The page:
Liked by 1 person

  2. Wow! The herbaceous border definitely caught my eye with its bursting colors of violet and white; same goes for the blue poppies! The Grand Hall at the Scottish National Portrait Gallery looks stunning, too, and based on its layout, it seems to be twinned with the Kelvingrove in Glasgow. Glad you had another tranquil time in Edinburgh!

    Liked by 2 people

  3. The elegant Royal Botanic Garden, used to be one of my go-to places whenever I desired some peace and tranquillity, especially after a long working week as back then I used to work as a bartender. I loved walking around it and see it change throughout the seasons; there was always something new and exciting to see. I am glad to see you also enjoyed Stockbridge – it’s now one of Edinburgh’s most desirable neighbourhoods and it’s easy to see why once you walk around it. Thanks so much for sharing. Your post brings back lots of happy memories from my time in this wonderful city. Have a lovely weekend, Marion 🙂 Aiva xx

    Liked by 2 people

    1. I’m so pleased Aiva that this post has brought back some fond memories for you of this lovely part of Edinburgh. It’s somewhere that I could happily live. Thanks so much for taking an interest in this post. Hope your weekend is going well and the sun has been shining today in Sligo. Marion

      Liked by 2 people

  4. Pingback: Day 7. The Royal Botanic Garden, Edinburgh – boomet.Com

    1. It was a pity that the Palm House was closed but I’m sure we will be back again sometime when it has re-opened. The Botanic Gardens are beautiful and I had never seen blue poppies before. Thank you for taking the time to read and comment Ian and I hope you enjoy a pleasant weekend. Marion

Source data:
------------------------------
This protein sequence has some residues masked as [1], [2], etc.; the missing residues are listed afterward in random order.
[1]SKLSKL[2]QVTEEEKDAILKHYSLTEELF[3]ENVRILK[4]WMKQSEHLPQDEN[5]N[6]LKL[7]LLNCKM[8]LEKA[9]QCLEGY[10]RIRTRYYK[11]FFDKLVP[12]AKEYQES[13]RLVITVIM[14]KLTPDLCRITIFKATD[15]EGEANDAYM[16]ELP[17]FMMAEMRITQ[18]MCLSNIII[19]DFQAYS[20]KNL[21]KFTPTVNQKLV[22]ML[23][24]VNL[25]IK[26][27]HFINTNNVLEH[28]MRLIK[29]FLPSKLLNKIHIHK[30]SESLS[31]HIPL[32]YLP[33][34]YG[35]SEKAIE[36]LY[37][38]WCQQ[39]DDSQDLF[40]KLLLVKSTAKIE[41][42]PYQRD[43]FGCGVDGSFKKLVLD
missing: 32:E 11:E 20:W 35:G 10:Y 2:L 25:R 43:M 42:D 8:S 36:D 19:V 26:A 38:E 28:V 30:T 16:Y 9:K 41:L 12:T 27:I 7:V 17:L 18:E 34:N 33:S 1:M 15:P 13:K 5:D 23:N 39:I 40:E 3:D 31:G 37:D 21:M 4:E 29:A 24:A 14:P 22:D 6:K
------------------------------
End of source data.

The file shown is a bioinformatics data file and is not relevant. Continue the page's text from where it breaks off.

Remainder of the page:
Liked by 2 people

  5. Oh what a beautiful tour of this part of Edinburgh! I just can’t decide which was my favorite part- the incredible mural on the wall of the portrait gallery, or the those striking blue poppies, or all the pups hanging out together. Makes me want to run away to Edinburgh right now. I have really loved your Scottish tour. I hope you have a great weekend 🙂

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  6. A great walking route for the last day in Edinburgh, Marion. Love the waterside paths and the gardens with those brilliant blue poppies look spectacular. A perfect way to stretch the legs before the trip home. Thanks for sharing. Allan

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  7. Oh the money you save me by taking us along on your trips. Latest news sounds like the EU will close the border for non-essential travel soon. Come on people, get your shot and mask-up! I’ve got places to goand things to see and I’m running out of time.

    Liked by 2 people

  8. Well, you’ve done it again. The Royal Botanic Garden looks every bit as lovely as I’d expect. We have been watching The Crown the past few months, so appreciated the idea of the Queen Mother’s Memorial Garden. Both the National Portrait Gallery and Inverleith House Museum look like essential stops too. Great work Marion, plenty more inspiration for anyone planning a trip to Edinburgh.

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  9. I love market days in a town – there’s no way I’ll walk away empty handed (especially when it comes to all the delicious food)! And what a wonderful sunny day you had to explore these beautiful botanical gardens … the blue poppies are so pretty 💐. Oh, and I’ve enjoyed the photo of the St. Bernard dogs in front of the St. Bernard’s Bar ☺️.
    Thanks for sharing your wonderful week in Scotland Marion – it was amazing to see all the beautiful places.

    Liked by 2 people